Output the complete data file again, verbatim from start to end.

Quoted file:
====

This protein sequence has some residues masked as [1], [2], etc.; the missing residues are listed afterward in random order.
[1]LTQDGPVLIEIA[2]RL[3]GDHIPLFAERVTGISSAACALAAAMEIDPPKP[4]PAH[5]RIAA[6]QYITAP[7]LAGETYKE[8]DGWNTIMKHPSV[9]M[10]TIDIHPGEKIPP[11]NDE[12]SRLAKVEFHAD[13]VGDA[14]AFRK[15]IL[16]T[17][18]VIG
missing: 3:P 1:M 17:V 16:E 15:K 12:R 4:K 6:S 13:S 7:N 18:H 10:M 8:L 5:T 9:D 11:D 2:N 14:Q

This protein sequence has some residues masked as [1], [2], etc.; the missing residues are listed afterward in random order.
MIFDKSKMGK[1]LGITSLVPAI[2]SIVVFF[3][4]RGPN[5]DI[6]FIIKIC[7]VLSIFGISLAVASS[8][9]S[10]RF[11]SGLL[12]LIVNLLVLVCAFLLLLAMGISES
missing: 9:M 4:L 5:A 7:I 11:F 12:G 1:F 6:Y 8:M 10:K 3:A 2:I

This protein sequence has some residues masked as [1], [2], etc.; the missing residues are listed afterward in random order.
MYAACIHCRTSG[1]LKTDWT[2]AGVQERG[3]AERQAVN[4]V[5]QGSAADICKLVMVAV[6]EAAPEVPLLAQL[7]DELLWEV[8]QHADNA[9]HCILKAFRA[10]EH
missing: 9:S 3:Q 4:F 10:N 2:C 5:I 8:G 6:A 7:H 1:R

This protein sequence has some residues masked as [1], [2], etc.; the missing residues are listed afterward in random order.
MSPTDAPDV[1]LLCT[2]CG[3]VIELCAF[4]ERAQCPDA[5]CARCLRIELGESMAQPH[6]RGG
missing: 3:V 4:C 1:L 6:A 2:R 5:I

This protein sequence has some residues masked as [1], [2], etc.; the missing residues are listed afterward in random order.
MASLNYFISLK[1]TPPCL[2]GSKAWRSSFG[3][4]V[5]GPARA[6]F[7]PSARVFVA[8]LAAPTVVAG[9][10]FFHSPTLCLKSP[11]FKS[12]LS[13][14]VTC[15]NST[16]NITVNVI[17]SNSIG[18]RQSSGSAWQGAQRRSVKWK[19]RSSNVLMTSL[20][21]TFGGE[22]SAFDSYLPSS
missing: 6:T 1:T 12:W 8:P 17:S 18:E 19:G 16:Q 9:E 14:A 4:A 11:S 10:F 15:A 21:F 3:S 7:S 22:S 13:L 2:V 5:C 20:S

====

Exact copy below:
This protein sequence has some residues masked as [1], [2], etc.; the missing residues are listed afterward in random order.
[1]LTQDGPVLIEIA[2]RL[3]GDHIPLFAERVTGISSAACALAAAMEIDPPKP[4]PAH[5]RIAA[6]QYITAP[7]LAGETYKE[8]DGWNTIMKHPSV[9]M[10]TIDIHPGEKIPP[11]NDE[12]SRLAKVEFHAD[13]VGDA[14]AFRK[15]IL[16]T[17][18]VIG
missing: 3:P 1:M 17:V 16:E 15:K 12:R 4:K 6:S 13:S 7:N 18:H 10:M 8:L 5:T 9:D 11:D 2:N 14:Q

This protein sequence has some residues masked as [1], [2], etc.; the missing residues are listed afterward in random order.
MIFDKSKMGK[1]LGITSLVPAI[2]SIVVFF[3][4]RGPN[5]DI[6]FIIKIC[7]VLSIFGISLAVASS[8][9]S[10]RF[11]SGLL[12]LIVNLLVLVCAFLLLLAMGISES
missing: 9:M 4:L 5:A 7:I 11:F 12:G 1:F 6:Y 8:M 10:K 3:A 2:I

This protein sequence has some residues masked as [1], [2], etc.; the missing residues are listed afterward in random order.
MYAACIHCRTSG[1]LKTDWT[2]AGVQERG[3]AERQAVN[4]V[5]QGSAADICKLVMVAV[6]EAAPEVPLLAQL[7]DELLWEV[8]QHADNA[9]HCILKAFRA[10]EH
missing: 9:S 3:Q 4:F 10:N 2:C 5:I 8:G 6:A 7:H 1:R

This protein sequence has some residues masked as [1], [2], etc.; the missing residues are listed afterward in random order.
MSPTDAPDV[1]LLCT[2]CG[3]VIELCAF[4]ERAQCPDA[5]CARCLRIELGESMAQPH[6]RGG
missing: 3:V 4:C 1:L 6:A 2:R 5:I

This protein sequence has some residues masked as [1], [2], etc.; the missing residues are listed afterward in random order.
MASLNYFISLK[1]TPPCL[2]GSKAWRSSFG[3][4]V[5]GPARA[6]F[7]PSARVFVA[8]LAAPTVVAG[9][10]FFHSPTLCLKSP[11]FKS[12]LS[13][14]VTC[15]NST[16]NITVNVI[17]SNSIG[18]RQSSGSAWQGAQRRSVKWK[19]RSSNVLMTSL[20][21]TFGGE[22]SAFDSYLPSS
missing: 6:T 1:T 12:W 8:P 17:S 18:E 19:G 16:Q 9:E 14:A 4:A 11:S 10:F 15:A 21:F 3:S 7:S 22:S 13:L 2:V 5:C 20:S